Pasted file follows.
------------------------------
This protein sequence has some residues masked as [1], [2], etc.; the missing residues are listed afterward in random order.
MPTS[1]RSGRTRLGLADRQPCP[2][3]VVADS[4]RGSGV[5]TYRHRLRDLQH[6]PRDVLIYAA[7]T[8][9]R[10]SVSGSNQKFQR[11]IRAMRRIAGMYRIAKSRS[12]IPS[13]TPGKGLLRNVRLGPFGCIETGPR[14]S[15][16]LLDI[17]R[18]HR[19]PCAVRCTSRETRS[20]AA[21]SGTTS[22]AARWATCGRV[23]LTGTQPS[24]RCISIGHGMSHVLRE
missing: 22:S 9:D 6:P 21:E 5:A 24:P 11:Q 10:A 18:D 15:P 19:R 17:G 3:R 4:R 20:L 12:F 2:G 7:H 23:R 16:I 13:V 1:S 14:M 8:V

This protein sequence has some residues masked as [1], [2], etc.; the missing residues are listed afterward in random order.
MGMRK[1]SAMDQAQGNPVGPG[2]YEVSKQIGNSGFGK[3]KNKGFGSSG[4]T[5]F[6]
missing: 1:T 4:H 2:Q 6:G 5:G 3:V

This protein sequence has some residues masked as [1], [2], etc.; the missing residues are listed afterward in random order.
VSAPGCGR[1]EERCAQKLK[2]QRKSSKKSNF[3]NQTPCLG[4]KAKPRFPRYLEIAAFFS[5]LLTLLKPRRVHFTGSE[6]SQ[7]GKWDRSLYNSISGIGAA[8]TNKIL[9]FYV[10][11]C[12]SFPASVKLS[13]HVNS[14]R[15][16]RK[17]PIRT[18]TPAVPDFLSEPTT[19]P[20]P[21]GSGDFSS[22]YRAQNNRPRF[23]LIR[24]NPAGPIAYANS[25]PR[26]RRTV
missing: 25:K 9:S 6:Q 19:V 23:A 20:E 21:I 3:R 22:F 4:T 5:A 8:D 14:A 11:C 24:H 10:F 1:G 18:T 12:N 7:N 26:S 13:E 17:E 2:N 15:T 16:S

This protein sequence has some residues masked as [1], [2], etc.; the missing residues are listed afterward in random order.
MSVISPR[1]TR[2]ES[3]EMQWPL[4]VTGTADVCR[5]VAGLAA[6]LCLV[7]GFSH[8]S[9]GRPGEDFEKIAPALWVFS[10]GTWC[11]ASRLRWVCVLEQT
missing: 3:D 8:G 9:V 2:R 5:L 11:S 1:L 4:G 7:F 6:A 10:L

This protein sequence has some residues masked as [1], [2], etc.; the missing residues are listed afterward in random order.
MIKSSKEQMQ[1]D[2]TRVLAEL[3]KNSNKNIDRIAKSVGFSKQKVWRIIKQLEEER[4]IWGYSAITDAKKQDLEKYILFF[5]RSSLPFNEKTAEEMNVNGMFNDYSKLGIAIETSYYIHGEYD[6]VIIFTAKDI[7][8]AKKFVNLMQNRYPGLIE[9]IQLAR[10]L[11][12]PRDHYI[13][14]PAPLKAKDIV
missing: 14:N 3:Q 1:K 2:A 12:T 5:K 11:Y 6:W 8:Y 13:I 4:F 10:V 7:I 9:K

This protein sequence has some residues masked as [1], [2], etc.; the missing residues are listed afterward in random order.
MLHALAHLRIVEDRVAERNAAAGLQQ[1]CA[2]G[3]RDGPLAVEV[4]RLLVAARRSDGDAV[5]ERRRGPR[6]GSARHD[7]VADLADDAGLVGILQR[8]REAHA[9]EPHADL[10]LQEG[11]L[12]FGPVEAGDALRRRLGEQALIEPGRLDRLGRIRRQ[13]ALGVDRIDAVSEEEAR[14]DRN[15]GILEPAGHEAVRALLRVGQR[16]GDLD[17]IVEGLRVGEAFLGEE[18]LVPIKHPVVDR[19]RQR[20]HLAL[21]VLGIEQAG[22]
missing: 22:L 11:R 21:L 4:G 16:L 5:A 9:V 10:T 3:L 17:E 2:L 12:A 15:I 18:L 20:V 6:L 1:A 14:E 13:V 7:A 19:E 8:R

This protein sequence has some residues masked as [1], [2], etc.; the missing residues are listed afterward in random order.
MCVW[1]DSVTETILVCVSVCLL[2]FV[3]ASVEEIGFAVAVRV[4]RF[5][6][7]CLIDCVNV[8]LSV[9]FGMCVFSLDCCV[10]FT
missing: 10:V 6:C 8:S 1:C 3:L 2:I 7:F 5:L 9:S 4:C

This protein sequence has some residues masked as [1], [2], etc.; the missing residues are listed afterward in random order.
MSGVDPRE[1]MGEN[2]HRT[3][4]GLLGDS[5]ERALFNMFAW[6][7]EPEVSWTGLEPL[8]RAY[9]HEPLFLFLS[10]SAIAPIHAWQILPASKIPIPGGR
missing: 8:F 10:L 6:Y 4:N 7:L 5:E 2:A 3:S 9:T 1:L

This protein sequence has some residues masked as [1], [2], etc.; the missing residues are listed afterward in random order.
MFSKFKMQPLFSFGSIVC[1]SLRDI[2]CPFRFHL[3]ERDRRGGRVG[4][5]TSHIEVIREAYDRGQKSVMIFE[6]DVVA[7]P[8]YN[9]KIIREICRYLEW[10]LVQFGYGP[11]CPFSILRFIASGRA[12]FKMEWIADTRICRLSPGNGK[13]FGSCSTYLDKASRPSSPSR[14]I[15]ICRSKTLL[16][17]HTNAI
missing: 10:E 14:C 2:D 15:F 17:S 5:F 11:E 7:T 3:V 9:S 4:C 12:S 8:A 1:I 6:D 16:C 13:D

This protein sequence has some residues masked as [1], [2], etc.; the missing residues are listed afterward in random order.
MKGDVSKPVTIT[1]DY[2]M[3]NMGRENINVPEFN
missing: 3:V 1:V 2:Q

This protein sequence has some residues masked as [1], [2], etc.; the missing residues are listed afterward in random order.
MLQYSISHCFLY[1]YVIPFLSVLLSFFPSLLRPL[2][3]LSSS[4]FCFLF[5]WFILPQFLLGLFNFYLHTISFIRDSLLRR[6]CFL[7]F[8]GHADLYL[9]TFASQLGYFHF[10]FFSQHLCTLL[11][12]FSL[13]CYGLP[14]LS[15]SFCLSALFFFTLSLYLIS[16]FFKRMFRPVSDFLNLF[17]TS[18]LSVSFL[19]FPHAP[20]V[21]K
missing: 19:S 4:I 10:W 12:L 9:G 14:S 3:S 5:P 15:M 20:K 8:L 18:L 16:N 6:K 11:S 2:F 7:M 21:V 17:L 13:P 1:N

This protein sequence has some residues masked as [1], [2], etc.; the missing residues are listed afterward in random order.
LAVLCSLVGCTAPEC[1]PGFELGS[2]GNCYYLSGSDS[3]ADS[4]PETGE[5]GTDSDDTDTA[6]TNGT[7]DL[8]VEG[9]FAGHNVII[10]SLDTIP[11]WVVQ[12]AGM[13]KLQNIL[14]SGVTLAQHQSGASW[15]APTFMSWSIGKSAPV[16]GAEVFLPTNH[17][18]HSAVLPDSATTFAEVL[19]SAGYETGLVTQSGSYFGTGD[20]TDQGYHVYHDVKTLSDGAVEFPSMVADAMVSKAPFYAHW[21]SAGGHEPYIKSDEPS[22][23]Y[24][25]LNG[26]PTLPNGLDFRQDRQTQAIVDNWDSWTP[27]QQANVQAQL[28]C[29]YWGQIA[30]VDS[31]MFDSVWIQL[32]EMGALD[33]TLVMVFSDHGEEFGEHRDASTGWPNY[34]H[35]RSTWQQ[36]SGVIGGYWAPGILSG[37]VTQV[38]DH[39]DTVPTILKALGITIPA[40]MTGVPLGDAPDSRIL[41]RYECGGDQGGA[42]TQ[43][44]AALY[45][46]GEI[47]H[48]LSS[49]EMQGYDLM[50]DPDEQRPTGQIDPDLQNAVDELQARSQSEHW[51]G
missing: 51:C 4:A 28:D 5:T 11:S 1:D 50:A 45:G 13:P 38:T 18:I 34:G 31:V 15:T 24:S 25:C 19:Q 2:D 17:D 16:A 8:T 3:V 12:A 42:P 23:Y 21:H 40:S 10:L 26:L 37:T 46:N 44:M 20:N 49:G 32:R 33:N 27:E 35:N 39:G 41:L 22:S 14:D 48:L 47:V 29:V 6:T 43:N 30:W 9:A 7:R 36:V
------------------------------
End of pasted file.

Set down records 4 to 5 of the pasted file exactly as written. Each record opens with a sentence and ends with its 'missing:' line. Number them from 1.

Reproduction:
This protein sequence has some residues masked as [1], [2], etc.; the missing residues are listed afterward in random order.
MSVISPR[1]TR[2]ES[3]EMQWPL[4]VTGTADVCR[5]VAGLAA[6]LCLV[7]GFSH[8]S[9]GRPGEDFEKIAPALWVFS[10]GTWC[11]ASRLRWVCVLEQT
missing: 3:D 8:G 9:V 2:R 5:L 11:S 1:L 4:G 7:F 6:A 10:L

This protein sequence has some residues masked as [1], [2], etc.; the missing residues are listed afterward in random order.
MIKSSKEQMQ[1]D[2]TRVLAEL[3]KNSNKNIDRIAKSVGFSKQKVWRIIKQLEEER[4]IWGYSAITDAKKQDLEKYILFF[5]RSSLPFNEKTAEEMNVNGMFNDYSKLGIAIETSYYIHGEYD[6]VIIFTAKDI[7][8]AKKFVNLMQNRYPGLIE[9]IQLAR[10]L[11][12]PRDHYI[13][14]PAPLKAKDIV
missing: 14:N 3:Q 1:K 2:A 12:T 5:K 11:Y 6:W 8:Y 13:I 4:F 10:V 7:I 9:K